Categories of Special Interest
In Use As
1890 - 1910
Attached two-bay four-storey commercial building, built c. 1900, forming part of retail complex with adjoining buildings, No. 2 Wicklow Street and No. 96-99 Grafton Street. Hipped roof with rendered chimneystack to east party wall, concealed behind red brick parapet with cogged brick eaves course and granite coping. Concealed guttering with replacement hopper and downpipe breaking through to east end. Machine-made red brick walling, laid in Flemish bond, with stepped eaves course. Square-headed window openings, diminishing to upper floors, with granite sills, brick voussoirs and timber sliding sash windows with convex horns, two-over-two pane to second and third floors and three-over-three to top floor. Projecting square-headed tripartite timber display window spanning first floor and extending east into No. 2, with panelled mullions, flanking twin-pane sidelights and having lead-lined cornice over simplified entablature. Wrap-around timber shopfront to ground floor, extending across neighbouring buildings to east, having continuous moulded and painted timber fascia with raised lettering spanning Nos. 2-3, surmounted by modillioned lead-lined cornice. Display window has overlights and curved corner to east end, having timber colonnettes, one faced with awning support pieces, over polished granite stall-riser, terminated to west end by foliate panelled pilaster with foliate and scrolled capital, surmounted by ornate console brackets supporting fascia and cornice. Early to mid-twentieth-century awning arms retained, extending over fascia. Well-preserved interior, including plasterwork ceilings, frosted mirrors and freestanding oval display cabinets of c. 1935.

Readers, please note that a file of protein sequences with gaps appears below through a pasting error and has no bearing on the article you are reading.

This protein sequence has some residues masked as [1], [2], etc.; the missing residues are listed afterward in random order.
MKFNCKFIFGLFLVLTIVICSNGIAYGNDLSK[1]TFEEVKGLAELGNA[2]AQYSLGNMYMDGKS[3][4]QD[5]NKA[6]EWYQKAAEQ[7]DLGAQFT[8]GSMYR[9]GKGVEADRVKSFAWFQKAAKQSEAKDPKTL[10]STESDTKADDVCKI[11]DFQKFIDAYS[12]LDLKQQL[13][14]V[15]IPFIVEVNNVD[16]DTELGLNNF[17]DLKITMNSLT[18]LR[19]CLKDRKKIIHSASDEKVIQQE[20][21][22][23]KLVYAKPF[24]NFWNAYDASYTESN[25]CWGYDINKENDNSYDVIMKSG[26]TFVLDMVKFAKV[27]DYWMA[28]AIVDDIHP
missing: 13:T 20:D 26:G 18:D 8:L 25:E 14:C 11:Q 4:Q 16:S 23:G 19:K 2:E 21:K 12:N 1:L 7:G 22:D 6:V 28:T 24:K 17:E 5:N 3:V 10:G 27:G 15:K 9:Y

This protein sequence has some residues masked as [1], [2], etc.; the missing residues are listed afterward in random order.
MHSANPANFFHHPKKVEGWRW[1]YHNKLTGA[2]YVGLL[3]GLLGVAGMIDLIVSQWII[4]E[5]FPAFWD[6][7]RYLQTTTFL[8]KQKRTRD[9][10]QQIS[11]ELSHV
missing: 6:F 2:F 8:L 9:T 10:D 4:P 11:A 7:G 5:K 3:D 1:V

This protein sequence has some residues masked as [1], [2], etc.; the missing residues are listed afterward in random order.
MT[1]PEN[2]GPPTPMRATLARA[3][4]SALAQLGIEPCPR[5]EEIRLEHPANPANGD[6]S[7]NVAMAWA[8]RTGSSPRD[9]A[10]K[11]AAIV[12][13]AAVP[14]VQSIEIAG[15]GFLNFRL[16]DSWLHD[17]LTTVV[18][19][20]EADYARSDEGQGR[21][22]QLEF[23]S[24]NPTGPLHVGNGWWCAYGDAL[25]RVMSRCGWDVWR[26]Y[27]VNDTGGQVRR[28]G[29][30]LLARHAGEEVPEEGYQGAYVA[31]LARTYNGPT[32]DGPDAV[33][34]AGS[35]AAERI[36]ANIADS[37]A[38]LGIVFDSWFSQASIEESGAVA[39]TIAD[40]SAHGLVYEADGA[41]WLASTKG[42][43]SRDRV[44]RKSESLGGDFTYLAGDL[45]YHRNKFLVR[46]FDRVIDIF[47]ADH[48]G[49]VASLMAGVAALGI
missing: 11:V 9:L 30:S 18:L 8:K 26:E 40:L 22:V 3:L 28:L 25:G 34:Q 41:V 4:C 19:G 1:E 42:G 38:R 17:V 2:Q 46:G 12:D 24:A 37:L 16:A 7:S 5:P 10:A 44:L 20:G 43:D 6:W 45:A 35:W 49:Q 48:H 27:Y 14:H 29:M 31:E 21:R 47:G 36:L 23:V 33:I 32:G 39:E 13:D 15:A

A late nineteenth or early twentieth-century commercial block, that forms part of a fairly cohesive retail complex occupying Nos. 96-100 Grafton Street and No. 2-3 Wicklow Street. The stretch of Grafton Street between Wicklow and Suffolk streets was almost entirely rebuilt about 1881 to the designs of W.M. Mitchell, forming a unified commercial block encompassing Nos. 96-100 and 105-6. Weir & Sons, jewellers, moved into the premises (No. 96) about 1905, with alteration work during this time carried out by Batchelor & Hicks. Although the date of construction of No. 3 is not known, the Georgian domestic plot size and façade proportions are retained, indicating that a previous building may have been refaced around the turn of the twentieth century, likely as part of the alterations carried out when Weir & Sons took over the building. Fairly well maintained with a good ground floor shopfront unifying the retail complex, the building is part of the historic fabric of the city’s commercial core.